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Interaction of Wet Period and Temperature on Pyrenophora tritici-repentis Infection and Development in Wheats of Differing Resistance. R. M. Hosford, Jr., Professor, Department of Plant Pathology, North Dakota State University (NDSU) Fargo 58105; C. R. Larez(2), and J. J. Hammond(3). (2)Associate professor, Departamento de Agronomia, Universidad de Oriente, Jusepin-Monagas, Venezuela; (3)Professor, Department of Agronomy, NDSU. Phytopathology 77:1021-1027. Accepted for publication 30 December 1986. This article is in the public domain and not copyrightable. It may be freely reprinted with customary crediting of the source. The American Phytopathological Society, 1987. DOI: 10.1094/Phyto-77-1021.

Increasing postinoculation wet period and/or temperature increased infection and disease development, but disease development in the resistant wheat was always less than in the susceptible. Infections (penetrations) were few, and lesions did not grow to visible size after 6 hr wetting at 10 C. Infections and visible lesions were few after 6 hr wetting at 20 and 30 C. Number and size of lesions increased and became abundant with lengthening wet period (12, 24, and 48 hr) at 10, 20, and 30 C. On tan spot resistant BH1146 and susceptible ND495 wheats in all wet periods and temperatures, conidia of Pyrenophora tritici-repentis produced similar numbers of germ tubes, appressoria, penetrations, and lesions. Germ tube growth and appressoria production increased with increasing wet period and temperature and stopped with termination of the wet period. As the wet period increased, papilla formation became twice as numerous in BH1146 as in ND495 but not enough to significantly affect the number of penetrations or lesions. Compared with ND495, resistance in BH1146 kept hyphal growth in the lesions, lesion growth, and growth in leaf area damage to approximately one-half and growth in lesion length to two thirds, with lengthening wet period and rising temperature. Resistance in BH1146 stopped lesion growth with rising temperature between 20 and 30 C. This resistance appeared to operate on a level smaller than organelle (molecular) in the leaf cells. Similar lesion spread beyond the mycelium in both wheats indicated a diffusible toxin from the mycelium that was not affected by lesion restricting resistance.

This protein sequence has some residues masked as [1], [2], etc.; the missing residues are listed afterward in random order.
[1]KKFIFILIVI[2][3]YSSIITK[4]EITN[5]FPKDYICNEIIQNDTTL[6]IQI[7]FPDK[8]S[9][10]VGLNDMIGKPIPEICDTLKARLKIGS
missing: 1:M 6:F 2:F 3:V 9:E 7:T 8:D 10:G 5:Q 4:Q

Additional keywords: Drechslera tritici-repentis, Helminthosporium tritici-repentis, Pyrenophora trichostoma, yellow leaf spot.